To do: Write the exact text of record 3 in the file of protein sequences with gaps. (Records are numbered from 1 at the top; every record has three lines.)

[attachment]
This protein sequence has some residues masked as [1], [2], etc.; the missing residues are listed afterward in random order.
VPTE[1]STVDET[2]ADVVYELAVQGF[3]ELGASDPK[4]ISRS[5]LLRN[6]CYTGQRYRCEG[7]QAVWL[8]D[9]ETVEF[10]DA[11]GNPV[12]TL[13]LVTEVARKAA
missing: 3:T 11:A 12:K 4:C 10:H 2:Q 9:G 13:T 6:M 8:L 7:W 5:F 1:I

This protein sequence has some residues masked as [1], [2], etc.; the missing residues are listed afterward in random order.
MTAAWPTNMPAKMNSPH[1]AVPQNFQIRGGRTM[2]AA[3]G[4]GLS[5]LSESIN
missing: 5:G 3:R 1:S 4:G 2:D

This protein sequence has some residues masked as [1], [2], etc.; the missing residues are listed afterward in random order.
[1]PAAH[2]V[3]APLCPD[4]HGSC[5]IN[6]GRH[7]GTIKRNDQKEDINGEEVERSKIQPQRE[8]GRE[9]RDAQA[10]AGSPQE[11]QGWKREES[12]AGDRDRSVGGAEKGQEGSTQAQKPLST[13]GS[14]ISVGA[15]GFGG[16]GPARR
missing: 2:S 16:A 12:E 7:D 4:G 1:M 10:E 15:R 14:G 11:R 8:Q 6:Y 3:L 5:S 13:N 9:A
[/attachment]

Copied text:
This protein sequence has some residues masked as [1], [2], etc.; the missing residues are listed afterward in random order.
[1]PAAH[2]V[3]APLCPD[4]HGSC[5]IN[6]GRH[7]GTIKRNDQKEDINGEEVERSKIQPQRE[8]GRE[9]RDAQA[10]AGSPQE[11]QGWKREES[12]AGDRDRSVGGAEKGQEGSTQAQKPLST[13]GS[14]ISVGA[15]GFGG[16]GPARR
missing: 2:S 16:A 12:E 7:D 4:G 1:M 10:E 15:R 14:G 11:R 8:Q 6:Y 3:L 5:S 13:N 9:A